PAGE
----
cmd.CommandText = "SELECT * FROM Products where Name = '"+txtSearch.Text+"'";

What happens if the user types in the following?

'; DELETE FROM Products; --

The whole string becomes:

SELECT * FROM Products where Name = ''; DELETE FROM Products; --

That will return a dataset back to the application, which is what it expects, and then deletes all the products from the database. When the next customer comes to the website what is it going to show when there are no products in the database? Okay – there may be some constraints on the table (foreign key constraints) that don’t permit the rows to be deleted. How about something equally damaging to the company. Let’s set their entire inventory to a penny! The mallicious user then types:

'; UPDATE Products SET Price = 0.01; --

The word will quickly spread around the internet and the company will soon be out of business or have a huge number of very pissed off customers. If you don’t secure your system the possibilities for attack are endless. Finally, if you want to know more, I encourage you to read my article SQL Injection Attacks and Tips on How To Prevent Them

* The demonstration is done on a server box that I own. Performing a SQL Injection Attack on a system without the permission of the system owner is a breach of the 1990 Misue of Computers Act and can carry a penalty of 5 years in jail.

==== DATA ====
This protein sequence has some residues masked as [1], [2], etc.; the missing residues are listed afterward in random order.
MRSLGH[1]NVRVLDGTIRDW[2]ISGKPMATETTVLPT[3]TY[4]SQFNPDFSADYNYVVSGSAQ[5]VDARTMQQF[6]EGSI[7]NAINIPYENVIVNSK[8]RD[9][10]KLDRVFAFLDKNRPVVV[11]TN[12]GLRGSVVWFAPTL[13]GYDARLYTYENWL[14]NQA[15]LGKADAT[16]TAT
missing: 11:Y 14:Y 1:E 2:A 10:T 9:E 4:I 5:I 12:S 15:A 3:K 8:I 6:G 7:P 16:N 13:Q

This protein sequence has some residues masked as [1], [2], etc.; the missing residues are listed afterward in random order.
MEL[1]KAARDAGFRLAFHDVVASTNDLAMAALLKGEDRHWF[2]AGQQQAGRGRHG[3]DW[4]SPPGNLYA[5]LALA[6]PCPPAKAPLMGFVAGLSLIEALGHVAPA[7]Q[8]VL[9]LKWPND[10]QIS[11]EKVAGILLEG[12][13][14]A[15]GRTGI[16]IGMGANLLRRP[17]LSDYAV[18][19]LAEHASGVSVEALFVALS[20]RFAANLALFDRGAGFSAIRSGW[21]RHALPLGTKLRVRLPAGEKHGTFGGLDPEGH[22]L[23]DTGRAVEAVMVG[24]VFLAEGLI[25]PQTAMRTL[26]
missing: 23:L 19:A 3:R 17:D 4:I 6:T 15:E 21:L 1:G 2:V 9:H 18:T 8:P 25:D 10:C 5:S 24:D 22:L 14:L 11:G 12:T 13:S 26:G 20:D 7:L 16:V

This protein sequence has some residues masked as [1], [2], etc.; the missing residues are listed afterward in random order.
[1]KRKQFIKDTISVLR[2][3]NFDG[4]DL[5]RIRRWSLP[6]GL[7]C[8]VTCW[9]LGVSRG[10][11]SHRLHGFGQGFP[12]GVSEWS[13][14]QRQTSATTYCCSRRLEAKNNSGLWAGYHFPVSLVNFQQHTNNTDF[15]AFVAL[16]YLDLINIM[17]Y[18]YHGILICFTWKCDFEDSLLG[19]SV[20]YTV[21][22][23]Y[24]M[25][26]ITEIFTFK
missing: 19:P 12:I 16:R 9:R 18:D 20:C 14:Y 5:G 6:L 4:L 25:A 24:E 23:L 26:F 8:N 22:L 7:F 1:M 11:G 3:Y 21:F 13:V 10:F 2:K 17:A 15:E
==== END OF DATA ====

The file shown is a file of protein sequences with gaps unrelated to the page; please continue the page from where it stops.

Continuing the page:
NOTE: This was rescued from the Google Cache. The original date was Wednesday 7th June, 2006.


Original comments: As a MCSD I was entertained by the examples that you provided. I’m relieved however that your not a chemist or a physics guru or something… Nicely done…

7/10/2006 10:03 PM | Dee Illuminati
Misc

SQL Injection Attacks and executing dynamically created SQL

There is a very important difference between EXEC[UTE] and sp_executesql that anyone who executes dynamically generated SQL statements ought to know.

Typically dynamic SQL is generated when a particular construct is not possible by using parameters alone or when certain parts are added to the statement depending on other conditions. In the latter case, sp_executesql trumps EXEC[UTE] by allowing the developer the ability to pass in parameters to the dynamic SQL statement.

For example, consider this code:

SELECT *
FROM MyTable
WHERE a = @wantedA